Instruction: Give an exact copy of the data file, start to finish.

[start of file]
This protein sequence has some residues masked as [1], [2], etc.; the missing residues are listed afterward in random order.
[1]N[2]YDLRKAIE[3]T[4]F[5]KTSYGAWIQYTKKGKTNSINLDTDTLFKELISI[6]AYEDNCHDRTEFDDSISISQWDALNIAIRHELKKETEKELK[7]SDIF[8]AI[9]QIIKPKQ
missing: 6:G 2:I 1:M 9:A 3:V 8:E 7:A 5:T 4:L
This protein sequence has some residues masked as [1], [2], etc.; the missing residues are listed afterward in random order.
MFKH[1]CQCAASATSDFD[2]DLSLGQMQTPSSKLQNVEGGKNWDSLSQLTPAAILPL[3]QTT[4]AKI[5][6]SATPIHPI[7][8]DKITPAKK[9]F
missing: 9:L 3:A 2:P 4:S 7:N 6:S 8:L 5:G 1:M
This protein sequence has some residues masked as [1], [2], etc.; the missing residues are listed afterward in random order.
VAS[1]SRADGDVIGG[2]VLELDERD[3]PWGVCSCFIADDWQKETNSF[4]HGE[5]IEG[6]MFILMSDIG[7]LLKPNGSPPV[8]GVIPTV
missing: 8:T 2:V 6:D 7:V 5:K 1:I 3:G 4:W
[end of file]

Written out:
This protein sequence has some residues masked as [1], [2], etc.; the missing residues are listed afterward in random order.
[1]N[2]YDLRKAIE[3]T[4]F[5]KTSYGAWIQYTKKGKTNSINLDTDTLFKELISI[6]AYEDNCHDRTEFDDSISISQWDALNIAIRHELKKETEKELK[7]SDIF[8]AI[9]QIIKPKQ
missing: 6:G 2:I 1:M 9:A 3:V 8:E 7:A 5:T 4:L
This protein sequence has some residues masked as [1], [2], etc.; the missing residues are listed afterward in random order.
MFKH[1]CQCAASATSDFD[2]DLSLGQMQTPSSKLQNVEGGKNWDSLSQLTPAAILPL[3]QTT[4]AKI[5][6]SATPIHPI[7][8]DKITPAKK[9]F
missing: 9:L 3:A 2:P 4:S 7:N 6:S 8:L 5:G 1:M
This protein sequence has some residues masked as [1], [2], etc.; the missing residues are listed afterward in random order.
VAS[1]SRADGDVIGG[2]VLELDERD[3]PWGVCSCFIADDWQKETNSF[4]HGE[5]IEG[6]MFILMSDIG[7]LLKPNGSPPV[8]GVIPTV
missing: 8:T 2:V 6:D 7:V 5:K 1:I 3:G 4:W